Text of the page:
P. Ramlee is the dominant icon of Malay cinema. Born in Penang in the late 1920s, P. Ramlee arrived in Singapore as MFP was renewing production following the Japanese Occupation. He began his career as a musician in the studio band, dubbing the singing voice of other actors while also occasionally appearing as a supporting actor. Ramlee soon grabbed the attention of those at the studio, and the wider audience, and quickly became a star. By the early 1950s he was featured in a variety of roles, and his numerous talents – singing, songwriting, acting – soon made him the biggest star in the Peninsula. By 1955 P. Ramlee parlayed his fame into production. He used his position to force the studio to allow him – and his nationalist friends – to write and direct films. Beginning with Penarek Bechak (The Trishaw Driver – 1955) Ramlee directed a series of comedies and dramas that were not only profitable monetarily but also artistically.
Among the most important films of this era was Semerah Padi (1956). The film tells the story of a community in Sumatra in the pre-colonial era. Using a standard plot of a love triangle, P. Ramlee subtly touches on a variety of issues such as the lack of cultural boundaries between Indonesia and Malaya as well as the role of Islam as a unifying belief. The themes present in the film, which many seem to have forgotten amidst the love triangle and the distance of time, leave Ramlee as an icon that reflects back upon the audience. Khairuddin has captured this phenomenon through pixelation. It suggests not only the blurring of such themes in Ramlee’s work – as well as many of the films of the era – but also the willful amnesia of his cultural and social milieu. Ramlee and his colleagues were making films that challenged the audience’s understanding of a variety of subjects, ranging from elitism and poverty to the role of the individual and religion in society. That Ramlee is mostly remembered for his wonderful singing voice, or his mastery of mise-en-scène in his films, is a shame. The audience should look beyond its own uncertainty over his status, beyond his star power, to bring more clarity to his contribution to the cultural and political debates of the time.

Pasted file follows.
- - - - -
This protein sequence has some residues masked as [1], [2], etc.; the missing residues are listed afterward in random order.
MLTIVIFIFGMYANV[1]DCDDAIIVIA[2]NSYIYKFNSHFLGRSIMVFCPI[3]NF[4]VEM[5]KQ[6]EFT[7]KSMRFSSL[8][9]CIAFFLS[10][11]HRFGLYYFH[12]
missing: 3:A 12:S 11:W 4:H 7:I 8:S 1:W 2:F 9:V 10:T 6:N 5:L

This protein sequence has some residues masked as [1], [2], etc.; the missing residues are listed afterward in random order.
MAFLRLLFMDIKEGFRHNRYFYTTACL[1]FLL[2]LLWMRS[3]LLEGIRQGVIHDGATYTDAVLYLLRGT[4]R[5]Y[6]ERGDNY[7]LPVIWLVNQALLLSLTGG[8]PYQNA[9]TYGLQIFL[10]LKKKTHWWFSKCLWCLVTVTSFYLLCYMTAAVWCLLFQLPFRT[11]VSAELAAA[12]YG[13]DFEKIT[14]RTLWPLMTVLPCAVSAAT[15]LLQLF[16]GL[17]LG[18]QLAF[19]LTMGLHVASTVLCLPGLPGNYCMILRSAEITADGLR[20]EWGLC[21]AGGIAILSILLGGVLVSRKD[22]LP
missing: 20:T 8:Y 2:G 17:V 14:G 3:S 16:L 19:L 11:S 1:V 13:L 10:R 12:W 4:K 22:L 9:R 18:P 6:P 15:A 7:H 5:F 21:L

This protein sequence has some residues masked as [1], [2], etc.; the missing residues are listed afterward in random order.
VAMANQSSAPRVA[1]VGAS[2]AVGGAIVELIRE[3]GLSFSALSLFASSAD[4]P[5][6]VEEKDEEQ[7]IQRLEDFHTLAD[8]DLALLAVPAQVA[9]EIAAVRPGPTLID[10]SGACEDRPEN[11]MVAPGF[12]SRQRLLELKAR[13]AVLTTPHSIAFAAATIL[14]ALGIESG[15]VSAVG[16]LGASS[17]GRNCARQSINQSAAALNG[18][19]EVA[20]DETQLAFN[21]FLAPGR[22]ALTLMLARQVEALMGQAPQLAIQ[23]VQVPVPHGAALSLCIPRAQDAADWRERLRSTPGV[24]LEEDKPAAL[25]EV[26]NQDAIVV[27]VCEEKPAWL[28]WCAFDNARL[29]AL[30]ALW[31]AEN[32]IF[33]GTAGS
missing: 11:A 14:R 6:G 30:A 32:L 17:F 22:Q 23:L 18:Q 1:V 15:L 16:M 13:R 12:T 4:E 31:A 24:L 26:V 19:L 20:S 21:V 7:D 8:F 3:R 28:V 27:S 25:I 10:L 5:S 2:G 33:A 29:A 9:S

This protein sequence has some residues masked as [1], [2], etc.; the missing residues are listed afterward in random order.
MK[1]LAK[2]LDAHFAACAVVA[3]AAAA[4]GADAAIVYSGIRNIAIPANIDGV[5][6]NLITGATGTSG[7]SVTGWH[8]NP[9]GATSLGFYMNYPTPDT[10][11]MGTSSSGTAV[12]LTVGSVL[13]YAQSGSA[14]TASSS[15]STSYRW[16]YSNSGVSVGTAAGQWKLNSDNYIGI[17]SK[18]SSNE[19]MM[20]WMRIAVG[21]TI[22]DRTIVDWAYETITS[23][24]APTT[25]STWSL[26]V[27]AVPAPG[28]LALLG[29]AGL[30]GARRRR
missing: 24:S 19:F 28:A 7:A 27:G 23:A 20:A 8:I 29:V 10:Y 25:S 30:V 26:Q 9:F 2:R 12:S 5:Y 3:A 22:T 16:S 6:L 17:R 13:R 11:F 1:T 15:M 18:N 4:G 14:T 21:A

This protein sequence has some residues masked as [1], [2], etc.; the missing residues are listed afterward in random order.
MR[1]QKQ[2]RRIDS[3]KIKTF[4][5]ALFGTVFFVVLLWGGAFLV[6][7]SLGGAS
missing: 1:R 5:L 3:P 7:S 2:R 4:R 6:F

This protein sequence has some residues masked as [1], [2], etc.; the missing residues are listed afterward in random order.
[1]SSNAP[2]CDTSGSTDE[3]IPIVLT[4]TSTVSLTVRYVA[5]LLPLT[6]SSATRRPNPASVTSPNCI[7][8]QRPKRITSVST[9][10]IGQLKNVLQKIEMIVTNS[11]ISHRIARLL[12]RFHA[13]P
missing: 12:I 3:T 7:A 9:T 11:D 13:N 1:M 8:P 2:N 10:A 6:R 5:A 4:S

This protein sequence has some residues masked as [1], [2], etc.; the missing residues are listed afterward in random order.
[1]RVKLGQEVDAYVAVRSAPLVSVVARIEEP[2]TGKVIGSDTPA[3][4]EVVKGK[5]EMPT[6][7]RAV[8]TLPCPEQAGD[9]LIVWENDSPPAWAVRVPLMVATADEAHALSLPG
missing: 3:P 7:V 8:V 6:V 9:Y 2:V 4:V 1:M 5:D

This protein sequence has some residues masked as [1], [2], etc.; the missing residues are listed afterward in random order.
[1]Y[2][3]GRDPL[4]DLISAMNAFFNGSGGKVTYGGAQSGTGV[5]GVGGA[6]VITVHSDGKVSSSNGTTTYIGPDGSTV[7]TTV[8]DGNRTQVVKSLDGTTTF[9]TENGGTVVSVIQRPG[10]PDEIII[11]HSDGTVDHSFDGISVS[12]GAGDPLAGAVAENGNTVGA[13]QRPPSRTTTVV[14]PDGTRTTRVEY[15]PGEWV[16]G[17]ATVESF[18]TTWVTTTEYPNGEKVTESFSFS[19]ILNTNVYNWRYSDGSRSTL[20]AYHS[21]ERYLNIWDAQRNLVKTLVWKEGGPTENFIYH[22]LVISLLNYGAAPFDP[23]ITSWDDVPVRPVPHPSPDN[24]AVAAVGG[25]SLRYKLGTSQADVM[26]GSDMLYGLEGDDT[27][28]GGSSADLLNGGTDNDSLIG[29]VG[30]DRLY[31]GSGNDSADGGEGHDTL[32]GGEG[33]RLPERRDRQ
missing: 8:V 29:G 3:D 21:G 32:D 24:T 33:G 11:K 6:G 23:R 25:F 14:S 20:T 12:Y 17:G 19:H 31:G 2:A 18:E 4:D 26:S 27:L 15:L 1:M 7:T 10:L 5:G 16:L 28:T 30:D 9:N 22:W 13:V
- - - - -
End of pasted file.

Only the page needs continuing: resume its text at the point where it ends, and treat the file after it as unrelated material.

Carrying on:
When Ramlee moved to Kuala Lumpur in 1964 it was an end of an era in Singapore-based film. It was also the beginning of the influence of Mat Sentol, who faced a period of declining budgets and audience. Mat Sentol had been involved in film production for years, usually appearing as a background player. With the industry in flux by the early 1960s, Mat Sentol parlayed his unique talents into farce, when he began headlining a series of “Mat” films. The first film – Mat Tiga Suka (Crazy Mat) – was made for $10,000, cheap even in that era. The film was originally planned as a pilot episode for television, but the production was more than the fledgling Television Singapura could afford. By the late 1960s and early 1970s Mat Sentol starred in a dozen films in which his “Mat” character fell down, was misunderstood, and eventually backed into a successful conclusion; all were made on extremely limited budgets. Although rough around the edges these productions have a charm that overproduced films of today rarely have.
The limited budget that Cathay Keris provided for the “Mat’ films required innovation. Mat Sentol responded through the development of his own unique form of special effects, often appearing to be hand-drawn cartoons to depict explosions or flying objects. His appearance on the edges of everyday life in the works of Khairuddin Hori reproduce how Mat Sentol would appear in his own films. His presence in our lives, as is true with his films, is one in which he is both part of the scene and outside of it.
The role of Malay film in Singaporean art and culture is often forgotten. In a city- state that focuses on the future and economic development, the presence of artists from an earlier era is often blurry, or a startling, out-of-body presence in our collective memory. These works force us to imagine, and revisit, this earlier era of production when artistic debates were centre stage in the most popular form of entertainment and when the artists had to work with increasingly slim budgets in a newly independent state. May it shine a light, and reconsideration, of their position as pioneers of the Singaporean art scene.
Timothy P. Barnard is an Associate Professor, Department of History at the National University of Singapore
- Khairuddin Hori